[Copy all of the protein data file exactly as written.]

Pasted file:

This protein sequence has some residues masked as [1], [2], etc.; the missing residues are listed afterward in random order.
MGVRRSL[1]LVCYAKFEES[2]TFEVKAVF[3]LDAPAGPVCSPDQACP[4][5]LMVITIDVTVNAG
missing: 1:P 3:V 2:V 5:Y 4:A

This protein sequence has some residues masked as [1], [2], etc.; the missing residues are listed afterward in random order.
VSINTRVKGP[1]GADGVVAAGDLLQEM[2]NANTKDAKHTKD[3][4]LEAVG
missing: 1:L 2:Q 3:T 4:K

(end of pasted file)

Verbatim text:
This protein sequence has some residues masked as [1], [2], etc.; the missing residues are listed afterward in random order.
MGVRRSL[1]LVCYAKFEES[2]TFEVKAVF[3]LDAPAGPVCSPDQACP[4][5]LMVITIDVTVNAG
missing: 1:P 3:V 2:V 5:Y 4:A

This protein sequence has some residues masked as [1], [2], etc.; the missing residues are listed afterward in random order.
VSINTRVKGP[1]GADGVVAAGDLLQEM[2]NANTKDAKHTKD[3][4]LEAVG
missing: 1:L 2:Q 3:T 4:K